woody1959

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    I am down to 15L in the corney ( 1L of water weighs 1KG at sea level, that's how you can quickly tell how much is in a corny, weigh it on bathroom scales and subtract the weight of the empty corny and fittings) and the pressure dropped to about 13psi after drawing the last litre off so I have now put the 6th bulb on.

    Now here's where it gets interesting, the water is now about as carbed as I want it to be so I don't need to keep the pressure at 20PSI and I am now only going to replace the bulbs when it's a 5PSI or less, because all I need pressure for now is for filling glasses, 5 psi will keep the already dissolved CO2 in solution.
     
  8. Oct 17, 2019 #28

    woody1959

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    The pressure will drop as the CO2 dissolves into the liquid, also when you are drawing off the liquid, you are also drawing off pressure as well
     
  9. Oct 17, 2019 #29

    foxbat

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    No it won't. CO2 will come out of solution until equilibrium is reached. See Henry's law.
     
  10. Oct 17, 2019 #30

    Graz

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    Nope, the time taken to carbonate is irrelevant it's all about volumes of gas. To reach a certain level of carbonation the liquid needs to absorb a specified volume of CO2, whether that's done in 15 minutes or two weeks it will still be pretty much that same amount of CO2 used (assuming no leaks). With the rolling technique there will be a continuous flow of gas going in which you'll need more than one bulb to maintain up to the point it's carbonated to the level you want.
     
  11. Oct 17, 2019 #31

    woody1959

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    You're correct, it won't, my bad, it's been 43 years since I left school and I forget a lot of this stuff.
     
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  12. Oct 17, 2019 #32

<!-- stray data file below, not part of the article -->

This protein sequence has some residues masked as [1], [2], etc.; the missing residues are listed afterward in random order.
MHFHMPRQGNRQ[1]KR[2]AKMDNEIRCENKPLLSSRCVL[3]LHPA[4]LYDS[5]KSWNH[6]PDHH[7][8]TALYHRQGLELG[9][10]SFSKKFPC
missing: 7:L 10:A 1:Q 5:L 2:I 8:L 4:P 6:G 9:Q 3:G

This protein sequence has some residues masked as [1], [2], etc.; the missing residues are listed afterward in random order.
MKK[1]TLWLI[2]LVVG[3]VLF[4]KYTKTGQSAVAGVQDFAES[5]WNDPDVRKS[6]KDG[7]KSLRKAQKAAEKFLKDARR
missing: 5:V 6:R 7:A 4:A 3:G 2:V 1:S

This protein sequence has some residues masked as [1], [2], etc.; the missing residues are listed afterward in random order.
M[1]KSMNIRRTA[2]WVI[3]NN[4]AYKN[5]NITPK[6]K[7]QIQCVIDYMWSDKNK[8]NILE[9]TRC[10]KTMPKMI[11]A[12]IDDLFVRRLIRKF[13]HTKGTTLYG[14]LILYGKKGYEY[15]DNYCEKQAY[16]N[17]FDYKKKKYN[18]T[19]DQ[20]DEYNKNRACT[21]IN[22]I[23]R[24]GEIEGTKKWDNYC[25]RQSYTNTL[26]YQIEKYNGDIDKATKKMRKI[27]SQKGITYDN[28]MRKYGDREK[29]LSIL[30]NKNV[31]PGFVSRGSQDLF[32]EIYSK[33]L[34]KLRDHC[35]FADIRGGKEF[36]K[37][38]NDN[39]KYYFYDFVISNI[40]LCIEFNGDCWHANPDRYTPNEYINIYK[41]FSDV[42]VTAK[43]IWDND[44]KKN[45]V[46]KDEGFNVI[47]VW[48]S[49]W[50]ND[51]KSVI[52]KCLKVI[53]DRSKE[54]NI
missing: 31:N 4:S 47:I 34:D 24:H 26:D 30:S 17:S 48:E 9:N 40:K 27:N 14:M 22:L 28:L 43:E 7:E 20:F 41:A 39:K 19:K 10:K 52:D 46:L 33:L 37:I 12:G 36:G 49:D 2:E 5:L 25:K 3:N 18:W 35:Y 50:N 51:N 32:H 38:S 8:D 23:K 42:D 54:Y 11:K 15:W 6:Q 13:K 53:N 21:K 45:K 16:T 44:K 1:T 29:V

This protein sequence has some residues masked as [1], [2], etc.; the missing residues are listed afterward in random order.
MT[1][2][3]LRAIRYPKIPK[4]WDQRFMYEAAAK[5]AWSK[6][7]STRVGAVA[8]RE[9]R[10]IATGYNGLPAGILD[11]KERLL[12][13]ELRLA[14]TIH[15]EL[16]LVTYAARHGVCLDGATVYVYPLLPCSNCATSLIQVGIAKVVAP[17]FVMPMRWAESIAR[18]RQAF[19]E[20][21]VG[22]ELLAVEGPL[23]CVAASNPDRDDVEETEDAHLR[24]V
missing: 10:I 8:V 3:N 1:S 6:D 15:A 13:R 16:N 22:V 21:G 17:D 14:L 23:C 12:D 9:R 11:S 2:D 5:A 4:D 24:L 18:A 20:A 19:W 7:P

Dexter101

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    In line with this, i

    So you would need to maintain 20psi but that wouldn't require any more Co2 until liquid is dispensed? Is that correct?
     
  13. Oct 17, 2019 #33

    peebee

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    Oh dear, it's him (me) again!

    1 litre of CO2 weighs about 1.84g. So 16g of CO2 provides almost 9 litres of gas.

    It will depend on how much CO2 is already dissolved (from fermentation) which could be about 0.9 volumes (about 16-17 litres; guessing, 0.9 is what I use for beer) if the cider was fermented under airlock at room temperature and kept under a blanket of CO2 (most likely, or it might go off) at a temperature no warmer than room temperature (a 100% CO2 atmosphere is essential unless you want to add "partial pressure" to the mix). Note: The water (above) won't have this, hence more capsules will be needed.

    So (get out before my brain explodes …) two capsules might only just be enough, three more likely (the space above the cider must be pressurised too). Chilling to serving temperature (14 or 15C?) will help (CO2 dissolves more easily at a given psi when the liquid is chilled).​
     
  14. Oct 17, 2019 #34

    woody1959

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    Ish...

    20psi if that's the level of carbonation you like and the only way to work that out is to play, currently I am now at 15psi to see what carbonation that gives me as I felt 20psi for water was a bit too bubbly
     
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  15. Oct 17, 2019 #35

    phildo79

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    My head hurts...
     
  16. Oct 17, 2019 #36

    Dexter101

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    you need a beer...
     
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  17. Oct 17, 2019 #37

    peebee

    peebee

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    Noooo… Don't give up. I haven't finished the bit explaining … oops …

    head explodes.jpg